The European Union on May 16 appeared to step up its challenge to the Hungarian government's efforts to build an "illiberal democracy".
The European Parliament announced it is set adopt a resolution on May 17 aimed at starting preparations for invoking Article 7 against Hungary for breaching EU values in the contested CEU case. The EU also set a June deadline for the country to comply with the bloc's migrant quota system the same day.
The joint motion in the European Parliament was tabled by four left-leaning factions, reported Politico. However, some members of the conservative European People’s Party (EPP), to which Hungary’s ruling Fidesz party is affiliated are also likely to vote in favour of the text. The document states that the current situation in Hungary “represents a clear risk of a serious breach of the values” of the EU treaties.
Hungary’s parliament passed legislation on April 4 modifying the law on higher education in an expedited procedure. The legislation threatens to put an end to the operations of the Central European University, founded by George Soros, the US-Hungarian philanthropist, in 1991. Later that month a law on NGO's was passed that compels foreign-funded organisations to register with authorities and represent themselves to the public as such.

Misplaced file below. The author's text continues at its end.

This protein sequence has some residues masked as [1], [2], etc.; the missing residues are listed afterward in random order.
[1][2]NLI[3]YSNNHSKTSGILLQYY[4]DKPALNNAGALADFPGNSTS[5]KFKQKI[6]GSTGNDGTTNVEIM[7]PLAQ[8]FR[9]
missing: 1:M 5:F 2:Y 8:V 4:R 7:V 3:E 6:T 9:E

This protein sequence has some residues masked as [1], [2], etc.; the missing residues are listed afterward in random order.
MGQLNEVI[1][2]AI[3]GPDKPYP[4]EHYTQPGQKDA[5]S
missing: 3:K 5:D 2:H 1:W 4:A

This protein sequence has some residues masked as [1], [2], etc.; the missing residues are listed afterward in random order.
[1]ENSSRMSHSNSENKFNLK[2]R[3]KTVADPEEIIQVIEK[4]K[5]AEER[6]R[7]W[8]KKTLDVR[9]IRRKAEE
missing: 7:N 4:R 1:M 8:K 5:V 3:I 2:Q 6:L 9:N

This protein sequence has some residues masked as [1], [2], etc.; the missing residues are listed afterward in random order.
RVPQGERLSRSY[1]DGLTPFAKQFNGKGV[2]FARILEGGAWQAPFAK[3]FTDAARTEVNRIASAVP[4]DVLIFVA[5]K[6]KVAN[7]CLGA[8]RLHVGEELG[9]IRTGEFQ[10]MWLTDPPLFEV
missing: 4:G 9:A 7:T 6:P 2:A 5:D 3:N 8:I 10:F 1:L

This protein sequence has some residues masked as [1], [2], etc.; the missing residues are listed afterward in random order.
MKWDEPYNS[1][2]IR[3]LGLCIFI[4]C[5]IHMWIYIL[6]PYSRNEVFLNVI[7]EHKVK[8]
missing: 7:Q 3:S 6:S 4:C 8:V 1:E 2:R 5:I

The European Commission launched an infringement procedure against Hungary on April 27 over the CEU, and gave the government one month to respond, rather than the usual two. That was taken as a sign the EU is taking the matter seriously.
However, the recent defeat of the far-right populist Front National in the French presidential election appears to have boosted confidence in Brussels to try to take the bloc forward to fight the nationalist and conservative populist challenge set by the likes of Hungary. Under pressure from the EPP, Orban pledged in late April to comply with demands of the commission.
Triggering Article 7, which is commonly referred to as the "nuclear option," would lead to the suspension of voting rights in the Council of Europe. Such a move would have to be approved by all member states, however, and Hungary's close ally Poland would likely veto any such move. That said, Warsaw is also in the sights of an EU that appears rejuvenated somewhat by the French election.
EU Migration Commissioner Dimitris Avramopoulos on May 16 set a June deadline for both Hungary and Poland to take their share asylum seekers under the quota plan agreed in 2015. However, the official was only able to threaten infringement procedures against the pair.
Hungary recently had its day in the European Court of Justice to challenge the asylum relocation scheme, while an infringement procedure will cut little ice in Budapest, given that Orban has made the prevention of immigration a cornerstone of his government's support over recent years. Hungary has so far accepted none of the 1,294 refugees it was allocated to host under the migrant quotas, and the country has been blasted internationally for inhumane treatment of refugees seeking to enter the country.
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